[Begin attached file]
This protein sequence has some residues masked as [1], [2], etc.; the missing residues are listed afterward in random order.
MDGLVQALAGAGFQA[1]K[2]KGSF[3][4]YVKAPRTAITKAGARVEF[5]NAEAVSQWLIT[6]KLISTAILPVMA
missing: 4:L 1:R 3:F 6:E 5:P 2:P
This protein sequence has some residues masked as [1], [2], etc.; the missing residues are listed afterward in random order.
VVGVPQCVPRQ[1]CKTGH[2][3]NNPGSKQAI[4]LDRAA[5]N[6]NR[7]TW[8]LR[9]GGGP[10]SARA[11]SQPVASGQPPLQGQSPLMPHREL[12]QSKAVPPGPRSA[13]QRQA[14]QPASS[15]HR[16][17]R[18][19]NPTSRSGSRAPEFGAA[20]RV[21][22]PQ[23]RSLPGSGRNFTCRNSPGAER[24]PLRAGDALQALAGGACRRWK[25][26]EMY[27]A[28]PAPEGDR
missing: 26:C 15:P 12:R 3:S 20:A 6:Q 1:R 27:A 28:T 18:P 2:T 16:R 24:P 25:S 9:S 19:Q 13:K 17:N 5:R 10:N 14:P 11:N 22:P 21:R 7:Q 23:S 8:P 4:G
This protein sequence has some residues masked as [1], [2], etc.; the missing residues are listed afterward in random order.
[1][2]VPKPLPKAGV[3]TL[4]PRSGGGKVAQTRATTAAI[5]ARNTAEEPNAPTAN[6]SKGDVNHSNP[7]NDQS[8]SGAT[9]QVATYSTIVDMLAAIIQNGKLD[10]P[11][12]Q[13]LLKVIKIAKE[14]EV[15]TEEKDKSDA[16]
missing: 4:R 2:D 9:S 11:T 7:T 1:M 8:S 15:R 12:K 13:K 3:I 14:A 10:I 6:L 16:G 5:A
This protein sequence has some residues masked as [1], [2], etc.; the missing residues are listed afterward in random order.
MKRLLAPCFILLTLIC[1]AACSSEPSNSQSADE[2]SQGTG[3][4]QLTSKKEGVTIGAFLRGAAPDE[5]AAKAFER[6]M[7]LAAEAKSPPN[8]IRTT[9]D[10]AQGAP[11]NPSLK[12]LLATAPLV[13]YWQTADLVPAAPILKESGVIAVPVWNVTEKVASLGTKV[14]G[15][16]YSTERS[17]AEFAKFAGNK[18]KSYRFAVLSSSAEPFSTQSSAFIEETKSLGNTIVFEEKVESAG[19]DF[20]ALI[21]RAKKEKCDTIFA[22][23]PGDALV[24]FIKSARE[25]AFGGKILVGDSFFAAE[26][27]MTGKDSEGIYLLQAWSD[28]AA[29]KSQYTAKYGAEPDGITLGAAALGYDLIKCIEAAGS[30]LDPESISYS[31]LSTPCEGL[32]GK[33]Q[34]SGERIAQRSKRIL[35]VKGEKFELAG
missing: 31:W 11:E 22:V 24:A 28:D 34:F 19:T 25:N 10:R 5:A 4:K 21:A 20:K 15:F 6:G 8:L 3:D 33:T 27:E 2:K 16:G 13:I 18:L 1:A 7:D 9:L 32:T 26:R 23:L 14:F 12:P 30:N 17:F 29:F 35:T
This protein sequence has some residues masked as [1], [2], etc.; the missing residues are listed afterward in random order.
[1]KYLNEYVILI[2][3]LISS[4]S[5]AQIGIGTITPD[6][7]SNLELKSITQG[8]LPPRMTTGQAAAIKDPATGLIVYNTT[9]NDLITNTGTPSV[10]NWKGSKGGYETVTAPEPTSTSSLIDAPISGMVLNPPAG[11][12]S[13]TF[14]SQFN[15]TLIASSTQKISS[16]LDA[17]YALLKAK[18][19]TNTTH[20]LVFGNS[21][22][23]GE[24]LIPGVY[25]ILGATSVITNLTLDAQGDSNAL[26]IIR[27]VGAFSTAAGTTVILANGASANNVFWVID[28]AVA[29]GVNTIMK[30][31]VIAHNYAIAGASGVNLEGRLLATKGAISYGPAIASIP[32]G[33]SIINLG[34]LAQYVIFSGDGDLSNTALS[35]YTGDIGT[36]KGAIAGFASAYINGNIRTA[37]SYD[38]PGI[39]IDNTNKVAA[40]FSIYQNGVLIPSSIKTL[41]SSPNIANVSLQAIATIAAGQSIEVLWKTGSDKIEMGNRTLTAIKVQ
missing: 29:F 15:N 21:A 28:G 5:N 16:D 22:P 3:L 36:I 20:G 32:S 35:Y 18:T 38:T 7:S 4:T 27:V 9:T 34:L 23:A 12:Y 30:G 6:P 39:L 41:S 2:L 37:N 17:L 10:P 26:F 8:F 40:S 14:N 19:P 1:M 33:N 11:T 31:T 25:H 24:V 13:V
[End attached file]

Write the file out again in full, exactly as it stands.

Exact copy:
This protein sequence has some residues masked as [1], [2], etc.; the missing residues are listed afterward in random order.
MDGLVQALAGAGFQA[1]K[2]KGSF[3][4]YVKAPRTAITKAGARVEF[5]NAEAVSQWLIT[6]KLISTAILPVMA
missing: 4:L 1:R 3:F 6:E 5:P 2:P
This protein sequence has some residues masked as [1], [2], etc.; the missing residues are listed afterward in random order.
VVGVPQCVPRQ[1]CKTGH[2][3]NNPGSKQAI[4]LDRAA[5]N[6]NR[7]TW[8]LR[9]GGGP[10]SARA[11]SQPVASGQPPLQGQSPLMPHREL[12]QSKAVPPGPRSA[13]QRQA[14]QPASS[15]HR[16][17]R[18][19]NPTSRSGSRAPEFGAA[20]RV[21][22]PQ[23]RSLPGSGRNFTCRNSPGAER[24]PLRAGDALQALAGGACRRWK[25][26]EMY[27]A[28]PAPEGDR
missing: 26:C 15:P 12:R 3:S 20:A 6:Q 1:R 27:A 28:T 18:P 2:T 16:R 24:P 25:S 9:S 19:Q 13:K 17:N 5:R 10:N 14:P 11:N 22:P 21:R 7:Q 23:S 8:P 4:G
This protein sequence has some residues masked as [1], [2], etc.; the missing residues are listed afterward in random order.
[1][2]VPKPLPKAGV[3]TL[4]PRSGGGKVAQTRATTAAI[5]ARNTAEEPNAPTAN[6]SKGDVNHSNP[7]NDQS[8]SGAT[9]QVATYSTIVDMLAAIIQNGKLD[10]P[11][12]Q[13]LLKVIKIAKE[14]EV[15]TEEKDKSDA[16]
missing: 4:R 2:D 9:S 11:T 7:T 1:M 8:S 15:R 12:K 13:K 3:I 14:A 10:I 6:L 16:G 5:A
This protein sequence has some residues masked as [1], [2], etc.; the missing residues are listed afterward in random order.
MKRLLAPCFILLTLIC[1]AACSSEPSNSQSADE[2]SQGTG[3][4]QLTSKKEGVTIGAFLRGAAPDE[5]AAKAFER[6]M[7]LAAEAKSPPN[8]IRTT[9]D[10]AQGAP[11]NPSLK[12]LLATAPLV[13]YWQTADLVPAAPILKESGVIAVPVWNVTEKVASLGTKV[14]G[15][16]YSTERS[17]AEFAKFAGNK[18]KSYRFAVLSSSAEPFSTQSSAFIEETKSLGNTIVFEEKVESAG[19]DF[20]ALI[21]RAKKEKCDTIFA[22][23]PGDALV[24]FIKSARE[25]AFGGKILVGDSFFAAE[26][27]MTGKDSEGIYLLQAWSD[28]AA[29]KSQYTAKYGAEPDGITLGAAALGYDLIKCIEAAGS[30]LDPESISYS[31]LSTPCEGL[32]GK[33]Q[34]SGERIAQRSKRIL[35]VKGEKFELAG
missing: 31:W 11:E 22:V 24:A 28:D 34:F 19:T 25:N 10:R 5:A 4:K 21:A 20:K 15:F 6:G 8:L 3:D 33:T 27:E 2:K 16:G 13:I 18:L 1:A 7:D 9:L 32:T 26:R 23:L 14:F 12:P 30:N 17:F 29:F 35:T
This protein sequence has some residues masked as [1], [2], etc.; the missing residues are listed afterward in random order.
[1]KYLNEYVILI[2][3]LISS[4]S[5]AQIGIGTITPD[6][7]SNLELKSITQG[8]LPPRMTTGQAAAIKDPATGLIVYNTT[9]NDLITNTGTPSV[10]NWKGSKGGYETVTAPEPTSTSSLIDAPISGMVLNPPAG[11][12]S[13]TF[14]SQFN[15]TLIASSTQKISS[16]LDA[17]YALLKAK[18][19]TNTTH[20]LVFGNS[21][22][23]GE[24]LIPGVY[25]ILGATSVITNLTLDAQGDSNAL[26]IIR[27]VGAFSTAAGTTVILANGASANNVFWVID[28]AVA[29]GVNTIMK[30][31]VIAHNYAIAGASGVNLEGRLLATKGAISYGPAIASIP[32]G[33]SIINLG[34]LAQYVIFSGDGDLSNTALS[35]YTGDIGT[36]KGAIAGFASAYINGNIRTA[37]SYD[38]PGI[39]IDNTNKVAA[40]FSIYQNGVLIPSSIKTL[41]SSPNIANVSLQAIATIAAGQSIEVLWKTGSDKIEMGNRTLTAIKVQ
missing: 29:F 15:N 21:A 28:G 5:N 16:D 22:P 3:L 36:I 20:G 32:S 35:Y 18:T 38:T 7:S 4:T 27:V 9:T 34:L 23:A 12:Y 30:G 6:P 39:L 41:S 2:L 37:N 17:L 10:P 26:F 8:F 40:S 14:N 19:P 1:M 33:N 11:T 31:T 25:H 24:V 13:V